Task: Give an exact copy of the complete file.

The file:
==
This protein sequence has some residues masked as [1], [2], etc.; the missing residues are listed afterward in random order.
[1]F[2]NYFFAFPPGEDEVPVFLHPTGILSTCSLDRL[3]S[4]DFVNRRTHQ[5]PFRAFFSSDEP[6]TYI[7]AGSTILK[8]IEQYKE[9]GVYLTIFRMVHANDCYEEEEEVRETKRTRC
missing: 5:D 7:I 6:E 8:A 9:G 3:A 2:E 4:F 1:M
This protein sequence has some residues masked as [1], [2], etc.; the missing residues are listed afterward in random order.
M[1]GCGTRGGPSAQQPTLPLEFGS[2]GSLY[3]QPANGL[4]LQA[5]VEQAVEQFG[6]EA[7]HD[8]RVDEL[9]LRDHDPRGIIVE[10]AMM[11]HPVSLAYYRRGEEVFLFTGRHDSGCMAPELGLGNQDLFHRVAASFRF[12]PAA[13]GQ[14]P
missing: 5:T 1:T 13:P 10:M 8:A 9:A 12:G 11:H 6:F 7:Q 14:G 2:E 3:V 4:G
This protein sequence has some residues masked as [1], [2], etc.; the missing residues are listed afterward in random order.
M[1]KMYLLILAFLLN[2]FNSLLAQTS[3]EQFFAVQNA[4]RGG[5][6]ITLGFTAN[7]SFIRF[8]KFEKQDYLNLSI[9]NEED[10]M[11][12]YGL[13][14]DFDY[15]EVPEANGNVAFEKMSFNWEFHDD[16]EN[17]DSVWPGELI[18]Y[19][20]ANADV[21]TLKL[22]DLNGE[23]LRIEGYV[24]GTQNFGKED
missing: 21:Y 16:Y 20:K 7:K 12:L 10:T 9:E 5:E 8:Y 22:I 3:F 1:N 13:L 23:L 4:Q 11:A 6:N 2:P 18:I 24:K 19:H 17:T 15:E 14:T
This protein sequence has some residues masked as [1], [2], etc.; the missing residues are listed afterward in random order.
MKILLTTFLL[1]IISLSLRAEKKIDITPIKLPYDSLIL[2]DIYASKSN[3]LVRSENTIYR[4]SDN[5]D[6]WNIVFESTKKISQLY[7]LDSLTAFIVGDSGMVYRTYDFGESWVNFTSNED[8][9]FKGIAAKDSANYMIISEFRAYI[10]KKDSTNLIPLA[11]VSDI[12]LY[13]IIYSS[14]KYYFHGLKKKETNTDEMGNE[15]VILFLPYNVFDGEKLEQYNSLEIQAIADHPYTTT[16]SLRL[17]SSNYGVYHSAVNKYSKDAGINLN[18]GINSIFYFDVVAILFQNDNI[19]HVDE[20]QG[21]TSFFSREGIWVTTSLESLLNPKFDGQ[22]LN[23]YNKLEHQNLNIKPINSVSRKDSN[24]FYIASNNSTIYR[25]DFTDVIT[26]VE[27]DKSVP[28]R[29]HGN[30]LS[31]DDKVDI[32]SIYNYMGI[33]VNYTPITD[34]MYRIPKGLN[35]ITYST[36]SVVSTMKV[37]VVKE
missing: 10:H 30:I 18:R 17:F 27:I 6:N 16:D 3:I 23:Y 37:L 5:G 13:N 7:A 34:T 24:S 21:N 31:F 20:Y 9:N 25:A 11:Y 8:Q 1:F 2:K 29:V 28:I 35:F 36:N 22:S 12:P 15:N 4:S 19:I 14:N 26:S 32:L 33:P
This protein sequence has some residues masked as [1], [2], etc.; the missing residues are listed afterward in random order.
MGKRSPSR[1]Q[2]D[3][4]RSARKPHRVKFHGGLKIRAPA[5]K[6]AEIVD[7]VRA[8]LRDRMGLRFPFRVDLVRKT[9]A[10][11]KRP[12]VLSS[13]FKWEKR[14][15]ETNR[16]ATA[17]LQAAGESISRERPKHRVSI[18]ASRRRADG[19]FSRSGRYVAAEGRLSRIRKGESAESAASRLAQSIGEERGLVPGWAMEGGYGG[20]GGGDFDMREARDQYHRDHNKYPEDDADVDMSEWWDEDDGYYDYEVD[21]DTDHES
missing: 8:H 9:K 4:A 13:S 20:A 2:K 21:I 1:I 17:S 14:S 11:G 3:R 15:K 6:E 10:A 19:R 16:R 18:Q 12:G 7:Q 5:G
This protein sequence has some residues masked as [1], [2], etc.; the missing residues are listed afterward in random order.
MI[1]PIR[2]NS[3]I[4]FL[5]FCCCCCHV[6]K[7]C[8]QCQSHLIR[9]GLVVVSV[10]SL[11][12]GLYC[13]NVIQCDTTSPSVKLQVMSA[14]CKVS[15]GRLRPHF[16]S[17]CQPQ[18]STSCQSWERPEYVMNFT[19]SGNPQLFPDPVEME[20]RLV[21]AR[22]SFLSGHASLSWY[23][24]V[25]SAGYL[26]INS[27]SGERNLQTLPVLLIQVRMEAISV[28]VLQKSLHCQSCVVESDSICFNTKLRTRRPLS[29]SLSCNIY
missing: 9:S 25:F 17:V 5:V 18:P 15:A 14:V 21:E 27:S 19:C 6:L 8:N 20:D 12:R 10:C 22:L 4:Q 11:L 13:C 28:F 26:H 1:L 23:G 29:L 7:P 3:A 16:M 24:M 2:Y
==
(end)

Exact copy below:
This protein sequence has some residues masked as [1], [2], etc.; the missing residues are listed afterward in random order.
[1]F[2]NYFFAFPPGEDEVPVFLHPTGILSTCSLDRL[3]S[4]DFVNRRTHQ[5]PFRAFFSSDEP[6]TYI[7]AGSTILK[8]IEQYKE[9]GVYLTIFRMVHANDCYEEEEEVRETKRTRC
missing: 5:D 7:I 6:E 8:A 9:G 3:A 2:E 4:F 1:M
This protein sequence has some residues masked as [1], [2], etc.; the missing residues are listed afterward in random order.
M[1]GCGTRGGPSAQQPTLPLEFGS[2]GSLY[3]QPANGL[4]LQA[5]VEQAVEQFG[6]EA[7]HD[8]RVDEL[9]LRDHDPRGIIVE[10]AMM[11]HPVSLAYYRRGEEVFLFTGRHDSGCMAPELGLGNQDLFHRVAASFRF[12]PAA[13]GQ[14]P
missing: 5:T 1:T 13:P 10:M 8:A 9:A 12:G 11:H 6:F 7:Q 14:G 2:E 3:V 4:G
This protein sequence has some residues masked as [1], [2], etc.; the missing residues are listed afterward in random order.
M[1]KMYLLILAFLLN[2]FNSLLAQTS[3]EQFFAVQNA[4]RGG[5][6]ITLGFTAN[7]SFIRF[8]KFEKQDYLNLSI[9]NEED[10]M[11][12]YGL[13][14]DFDY[15]EVPEANGNVAFEKMSFNWEFHDD[16]EN[17]DSVWPGELI[18]Y[19][20]ANADV[21]TLKL[22]DLNGE[23]LRIEGYV[24]GTQNFGKED
missing: 21:Y 16:Y 20:K 7:K 12:L 10:T 9:E 5:E 8:Y 22:I 3:F 1:N 13:L 23:L 4:Q 11:A 6:N 2:P 18:I 24:K 19:H 17:T 15:E 14:T
This protein sequence has some residues masked as [1], [2], etc.; the missing residues are listed afterward in random order.
MKILLTTFLL[1]IISLSLRAEKKIDITPIKLPYDSLIL[2]DIYASKSN[3]LVRSENTIYR[4]SDN[5]D[6]WNIVFESTKKISQLY[7]LDSLTAFIVGDSGMVYRTYDFGESWVNFTSNED[8][9]FKGIAAKDSANYMIISEFRAYI[10]KKDSTNLIPLA[11]VSDI[12]LY[13]IIYSS[14]KYYFHGLKKKETNTDEMGNE[15]VILFLPYNVFDGEKLEQYNSLEIQAIADHPYTTT[16]SLRL[17]SSNYGVYHSAVNKYSKDAGINLN[18]GINSIFYFDVVAILFQNDNI[19]HVDE[20]QG[21]TSFFSREGIWVTTSLESLLNPKFDGQ[22]LN[23]YNKLEHQNLNIKPINSVSRKDSN[24]FYIASNNSTIYR[25]DFTDVIT[26]VE[27]DKSVP[28]R[29]HGN[30]LS[31]DDKVDI[32]SIYNYMGI[33]VNYTPITD[34]MYRIPKGLN[35]ITYST[36]SVVSTMKV[37]VVKE
missing: 10:H 30:I 18:R 17:F 27:I 6:N 16:D 3:I 23:Y 37:L 5:G 13:N 7:A 34:T 24:S 21:N 31:F 20:Y 9:N 25:A 11:Y 8:Q 1:F 2:K 29:V 28:I 35:F 36:N 22:S 12:P 15:N 4:S 19:I 14:N 26:S 32:L 33:P
This protein sequence has some residues masked as [1], [2], etc.; the missing residues are listed afterward in random order.
MGKRSPSR[1]Q[2]D[3][4]RSARKPHRVKFHGGLKIRAPA[5]K[6]AEIVD[7]VRA[8]LRDRMGLRFPFRVDLVRKT[9]A[10][11]KRP[12]VLSS[13]FKWEKR[14][15]ETNR[16]ATA[17]LQAAGESISRERPKHRVSI[18]ASRRRADG[19]FSRSGRYVAAEGRLSRIRKGESAESAASRLAQSIGEERGLVPGWAMEGGYGG[20]GGGDFDMREARDQYHRDHNKYPEDDADVDMSEWWDEDDGYYDYEVD[21]DTDHES
missing: 8:H 9:K 4:A 13:S 20:A 2:K 21:I 1:I 17:S 14:S 11:G 3:R 15:K 6:E 10:A 19:R 16:R 18:Q 12:G 7:Q 5:G
This protein sequence has some residues masked as [1], [2], etc.; the missing residues are listed afterward in random order.
MI[1]PIR[2]NS[3]I[4]FL[5]FCCCCCHV[6]K[7]C[8]QCQSHLIR[9]GLVVVSV[10]SL[11][12]GLYC[13]NVIQCDTTSPSVKLQVMSA[14]CKVS[15]GRLRPHF[16]S[17]CQPQ[18]STSCQSWERPEYVMNFT[19]SGNPQLFPDPVEME[20]RLV[21]AR[22]SFLSGHASLSWY[23][24]V[25]SAGYL[26]INS[27]SGERNLQTLPVLLIQVRMEAISV[28]VLQKSLHCQSCVVESDSICFNTKLRTRRPLS[29]SLSCNIY
missing: 9:S 25:F 17:V 5:V 18:P 15:A 14:V 21:E 27:S 19:C 6:L 8:N 20:D 12:R 10:C 22:L 4:Q 11:L 13:C 28:F 26:H 1:L 23:G 29:L 7:P 3:A 16:M 24:M 2:Y